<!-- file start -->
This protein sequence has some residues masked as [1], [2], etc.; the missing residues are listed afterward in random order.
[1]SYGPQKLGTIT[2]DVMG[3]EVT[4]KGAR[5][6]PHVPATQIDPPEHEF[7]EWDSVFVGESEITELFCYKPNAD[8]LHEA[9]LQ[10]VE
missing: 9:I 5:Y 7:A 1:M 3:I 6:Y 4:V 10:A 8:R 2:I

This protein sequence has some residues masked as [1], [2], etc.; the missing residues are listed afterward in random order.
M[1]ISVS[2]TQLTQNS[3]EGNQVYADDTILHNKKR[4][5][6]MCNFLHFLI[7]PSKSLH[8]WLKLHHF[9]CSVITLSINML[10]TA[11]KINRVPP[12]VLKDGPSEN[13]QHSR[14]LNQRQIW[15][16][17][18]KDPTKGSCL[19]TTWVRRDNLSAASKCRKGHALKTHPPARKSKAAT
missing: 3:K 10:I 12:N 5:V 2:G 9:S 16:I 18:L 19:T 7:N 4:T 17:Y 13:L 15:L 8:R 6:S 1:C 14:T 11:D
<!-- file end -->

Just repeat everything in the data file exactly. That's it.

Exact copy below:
This protein sequence has some residues masked as [1], [2], etc.; the missing residues are listed afterward in random order.
[1]SYGPQKLGTIT[2]DVMG[3]EVT[4]KGAR[5][6]PHVPATQIDPPEHEF[7]EWDSVFVGESEITELFCYKPNAD[8]LHEA[9]LQ[10]VE
missing: 9:I 5:Y 7:A 1:M 3:I 6:Y 4:V 10:A 8:R 2:I

This protein sequence has some residues masked as [1], [2], etc.; the missing residues are listed afterward in random order.
M[1]ISVS[2]TQLTQNS[3]EGNQVYADDTILHNKKR[4][5][6]MCNFLHFLI[7]PSKSLH[8]WLKLHHF[9]CSVITLSINML[10]TA[11]KINRVPP[12]VLKDGPSEN[13]QHSR[14]LNQRQIW[15][16][17][18]KDPTKGSCL[19]TTWVRRDNLSAASKCRKGHALKTHPPARKSKAAT
missing: 3:K 10:I 12:N 5:V 2:G 9:S 16:I 18:L 19:T 7:N 4:T 17:Y 13:L 15:L 8:R 6:S 1:C 14:T 11:D